Here are my 40 favorite live albums. Rip it to shreds, if you must!
40. The Bootleg Series Vol. 4: Bob Dylan Live 1966, The “Royal Albert Hall” Concert – Bob Dylan (1998)
39. Live at the Harlem Square Supper Club, 1963 – Sam Cooke (1985)
38. Made in Japan – Deep Purple (1972)
37. No Sleep ’til Hammersmith – Motörhead (1981)
36. Get Yer Ya-Ya’s Out: The Rolling Stones in Concert – The Rolling Stones (1970)
35. Live! – Bob Marley & the Wailers (1975)
34. The Shit Has Hit the Fans – The Replacements (1985)
33. Live! At the Apollo – James Brown (1963)
32. Parliament Live/P-Funk Earth Tour – Parliament (1977)
31. The Jacksons Live – The Jacksons (1981)
30. DEV-O Live – Devo (1981)
29. Stand in the Fire – Warren Zevon (1980)
28. Back to the Bars – Todd Rundgren (1978)
27. Live! Blow Your Face Out – The J. Geils Band (1976)
26. Live at Wembley ’86 – Queen (1986)
25. Live at Leeds – The Who (1970)
24. Frampton Comes Alive! – Peter Frampton (1976)
23. Live and Dangerous – Thin Lizzy (1977)
22. Kick Out the Jams – MC5 (1969)
21. At Folsom Prison – Johnny Cash (1968)
20. How the West Was Won – Led Zeppelin (2003)
19. Live Bullet – Bob Seger & the Silver Bullet Band (1976)
18. Metallic K.O. – The Stooges (1976)
17. One More from the Road – Lynyrd Skynyrd (1976)
16. A Live One – Phish (1997)
15. Waiting for Columbus – Little Feat (1978)
14. If You Want Blood You Got It – AC/DC (1978)
13. It’s Too Late to Stop Now – Van Morrison (1974)
12. Running on Empty – Jackson Browne (1977)
11. The Last Waltz – The Band (1978)
10. Songs in the Attic – Billy Joel (1981). This is NOT a normal live album. Instead, Joel digs through his catalogue to find his true gems that breathe so much better in the live setting. This is one of my dark horse favorites.
9. Live Anthology – Tom Petty & the Heartbreakers (2009). On the heels of their box-set documentary triumphant, Petty and the other Heartbreakers painstakingly choose their favorite versions of their hits and some tasty covers that cover career up to that point. In retrospect, this was a perfect gift from Tom to his fans.
8. Stop Making Sense – Talking Heads (1984). Personally, I view this album as more of a movie soundtrack that just so happens to be a great concert. Nonetheless, this a terrific document of a band that broke up much too soon.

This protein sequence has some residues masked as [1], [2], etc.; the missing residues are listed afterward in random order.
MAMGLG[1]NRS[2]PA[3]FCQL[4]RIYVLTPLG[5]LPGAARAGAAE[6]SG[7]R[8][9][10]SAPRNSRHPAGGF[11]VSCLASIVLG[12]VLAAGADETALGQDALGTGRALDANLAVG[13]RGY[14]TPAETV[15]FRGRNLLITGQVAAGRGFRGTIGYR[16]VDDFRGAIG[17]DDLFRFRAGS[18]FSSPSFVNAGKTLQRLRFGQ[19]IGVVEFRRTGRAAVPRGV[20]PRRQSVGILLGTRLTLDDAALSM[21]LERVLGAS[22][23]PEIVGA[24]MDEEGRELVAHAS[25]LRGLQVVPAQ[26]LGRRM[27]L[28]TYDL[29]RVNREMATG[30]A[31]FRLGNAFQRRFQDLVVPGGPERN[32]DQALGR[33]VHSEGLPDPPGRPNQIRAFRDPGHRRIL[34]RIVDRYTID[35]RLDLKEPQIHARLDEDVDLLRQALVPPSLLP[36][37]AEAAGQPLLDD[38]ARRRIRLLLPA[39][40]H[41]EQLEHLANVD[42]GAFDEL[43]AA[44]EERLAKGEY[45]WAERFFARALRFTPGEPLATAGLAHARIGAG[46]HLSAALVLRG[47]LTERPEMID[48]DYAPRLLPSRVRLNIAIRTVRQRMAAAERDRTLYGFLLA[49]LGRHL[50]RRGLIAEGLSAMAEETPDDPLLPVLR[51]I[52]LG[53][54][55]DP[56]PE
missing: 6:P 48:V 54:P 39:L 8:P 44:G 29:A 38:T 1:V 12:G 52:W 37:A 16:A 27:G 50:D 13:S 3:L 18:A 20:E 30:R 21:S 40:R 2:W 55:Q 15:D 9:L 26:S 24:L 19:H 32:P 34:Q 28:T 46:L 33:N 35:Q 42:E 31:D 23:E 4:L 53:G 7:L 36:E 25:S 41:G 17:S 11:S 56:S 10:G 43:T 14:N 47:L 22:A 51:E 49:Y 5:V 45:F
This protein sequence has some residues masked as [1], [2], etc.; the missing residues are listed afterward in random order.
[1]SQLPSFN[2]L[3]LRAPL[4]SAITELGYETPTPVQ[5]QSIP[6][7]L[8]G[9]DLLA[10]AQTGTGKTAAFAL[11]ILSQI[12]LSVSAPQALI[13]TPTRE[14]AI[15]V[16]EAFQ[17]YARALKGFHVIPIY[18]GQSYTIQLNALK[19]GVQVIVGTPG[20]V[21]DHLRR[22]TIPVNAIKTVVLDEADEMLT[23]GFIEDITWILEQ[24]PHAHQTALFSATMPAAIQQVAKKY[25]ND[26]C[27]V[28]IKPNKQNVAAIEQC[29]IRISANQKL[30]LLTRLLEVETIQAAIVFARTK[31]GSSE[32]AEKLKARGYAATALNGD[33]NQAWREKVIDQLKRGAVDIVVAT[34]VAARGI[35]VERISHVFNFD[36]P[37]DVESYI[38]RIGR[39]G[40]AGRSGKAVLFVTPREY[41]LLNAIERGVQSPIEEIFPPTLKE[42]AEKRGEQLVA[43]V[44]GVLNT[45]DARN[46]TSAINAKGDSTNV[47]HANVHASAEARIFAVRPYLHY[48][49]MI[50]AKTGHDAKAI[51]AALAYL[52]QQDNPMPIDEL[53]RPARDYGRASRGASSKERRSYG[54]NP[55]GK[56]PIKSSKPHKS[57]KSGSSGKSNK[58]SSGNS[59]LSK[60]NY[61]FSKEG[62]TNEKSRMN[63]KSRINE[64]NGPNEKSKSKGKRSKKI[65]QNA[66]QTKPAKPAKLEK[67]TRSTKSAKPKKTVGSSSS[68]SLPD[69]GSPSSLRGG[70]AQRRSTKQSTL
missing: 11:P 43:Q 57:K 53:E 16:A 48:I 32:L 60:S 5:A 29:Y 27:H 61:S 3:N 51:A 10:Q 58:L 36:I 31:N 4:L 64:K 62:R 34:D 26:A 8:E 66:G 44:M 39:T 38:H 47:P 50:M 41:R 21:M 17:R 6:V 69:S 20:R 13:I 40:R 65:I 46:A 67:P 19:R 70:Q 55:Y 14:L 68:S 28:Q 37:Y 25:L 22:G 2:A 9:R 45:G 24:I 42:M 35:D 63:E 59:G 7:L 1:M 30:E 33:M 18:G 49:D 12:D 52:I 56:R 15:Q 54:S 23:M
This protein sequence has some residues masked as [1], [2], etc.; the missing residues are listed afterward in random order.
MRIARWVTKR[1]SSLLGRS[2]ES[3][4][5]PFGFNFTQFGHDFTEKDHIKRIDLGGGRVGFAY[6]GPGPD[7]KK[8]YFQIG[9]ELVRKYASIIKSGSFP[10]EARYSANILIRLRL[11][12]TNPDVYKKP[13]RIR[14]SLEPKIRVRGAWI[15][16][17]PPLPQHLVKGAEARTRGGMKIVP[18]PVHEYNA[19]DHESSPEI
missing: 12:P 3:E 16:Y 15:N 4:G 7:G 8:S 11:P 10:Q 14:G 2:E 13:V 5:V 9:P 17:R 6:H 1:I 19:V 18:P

7. MTV Unplugged in New York – Nirvana (1994). The perfect swansong to the voice of Generation X, this is the best “unplugged” performance of the era.
6. It’s Alive – Ramones (1979). Simply put, the greatest live punk album – ever!
5. Live/1975-85 – Bruce Springsteen & the E Street Band (1986). This is the only way The Boss and his Jersey shore hoodlums could have done a live album, as a huge box set. It is almost perfect, as I will always complain that it left off my personal favorite “Rosalita.” And, including “Santa Claus Is Coming to Town” would have been cool too.
4. Under a Blood Red Sky – U2 (1983). Okay, War put the band in our conscience. Then, the video of their performance at the US Festival compelled us. But, for me, this EP told me this band was special.
3. Alive! – Kiss (1975). The granddaddy of live albums, this album made Kiss rock heroes for Generation X. And, this was the sound of a band with their backs to the wall because if this album had not hit, Gene Simmons may have had to go back to teaching which saved a generation of kids from being scared by their teacher.
2. At Budokan – Cheap Trick (1979). This album put the Rockford, Illinois band on the map. The band owned their material in those days and had one of the more exciting shows as this album documents. Originally, this album was only for their Japanese fans, but import sales were so massive that Epic had to release it. And, the rest, they say, is history.
1. The Name of This Band Is Talking Heads – Talking Heads (1982). Someone please tell me why no one remembers this album? This is not just a live album but a live historical documentation of the evolution of a great band, from their minimalist bubblegum/funk CBGB’s days to their expanded lineup world music funk/rock explorations of their next-to-last tour. This is simply one exciting live album to hear this development.